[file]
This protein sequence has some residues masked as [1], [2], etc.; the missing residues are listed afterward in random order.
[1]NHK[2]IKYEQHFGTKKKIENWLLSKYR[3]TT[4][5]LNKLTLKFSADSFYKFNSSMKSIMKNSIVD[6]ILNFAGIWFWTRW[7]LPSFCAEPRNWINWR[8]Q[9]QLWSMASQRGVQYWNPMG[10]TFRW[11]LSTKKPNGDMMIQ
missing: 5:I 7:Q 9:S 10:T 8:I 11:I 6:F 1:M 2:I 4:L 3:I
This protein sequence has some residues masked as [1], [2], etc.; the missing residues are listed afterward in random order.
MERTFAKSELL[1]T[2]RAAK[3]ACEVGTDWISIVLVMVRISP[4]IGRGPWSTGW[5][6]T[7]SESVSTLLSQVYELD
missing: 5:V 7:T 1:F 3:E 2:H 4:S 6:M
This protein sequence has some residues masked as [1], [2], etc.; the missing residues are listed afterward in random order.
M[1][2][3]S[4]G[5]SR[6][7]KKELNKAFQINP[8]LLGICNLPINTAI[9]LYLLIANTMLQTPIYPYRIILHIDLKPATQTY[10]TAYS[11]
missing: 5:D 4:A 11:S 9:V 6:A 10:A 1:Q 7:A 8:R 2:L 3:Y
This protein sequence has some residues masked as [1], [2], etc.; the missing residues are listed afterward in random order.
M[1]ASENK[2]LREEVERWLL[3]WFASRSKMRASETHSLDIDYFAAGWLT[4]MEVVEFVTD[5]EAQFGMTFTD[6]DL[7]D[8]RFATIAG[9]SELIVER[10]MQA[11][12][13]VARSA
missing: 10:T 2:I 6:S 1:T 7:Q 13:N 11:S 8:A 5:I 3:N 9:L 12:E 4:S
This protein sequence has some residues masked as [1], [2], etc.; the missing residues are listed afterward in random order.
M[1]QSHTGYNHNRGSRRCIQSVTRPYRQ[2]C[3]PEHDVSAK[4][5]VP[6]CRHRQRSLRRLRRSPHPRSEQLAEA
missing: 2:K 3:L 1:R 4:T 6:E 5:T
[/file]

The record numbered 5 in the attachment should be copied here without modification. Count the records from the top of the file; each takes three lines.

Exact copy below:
This protein sequence has some residues masked as [1], [2], etc.; the missing residues are listed afterward in random order.
M[1]QSHTGYNHNRGSRRCIQSVTRPYRQ[2]C[3]PEHDVSAK[4][5]VP[6]CRHRQRSLRRLRRSPHPRSEQLAEA
missing: 2:K 3:L 1:R 4:T 6:E 5:T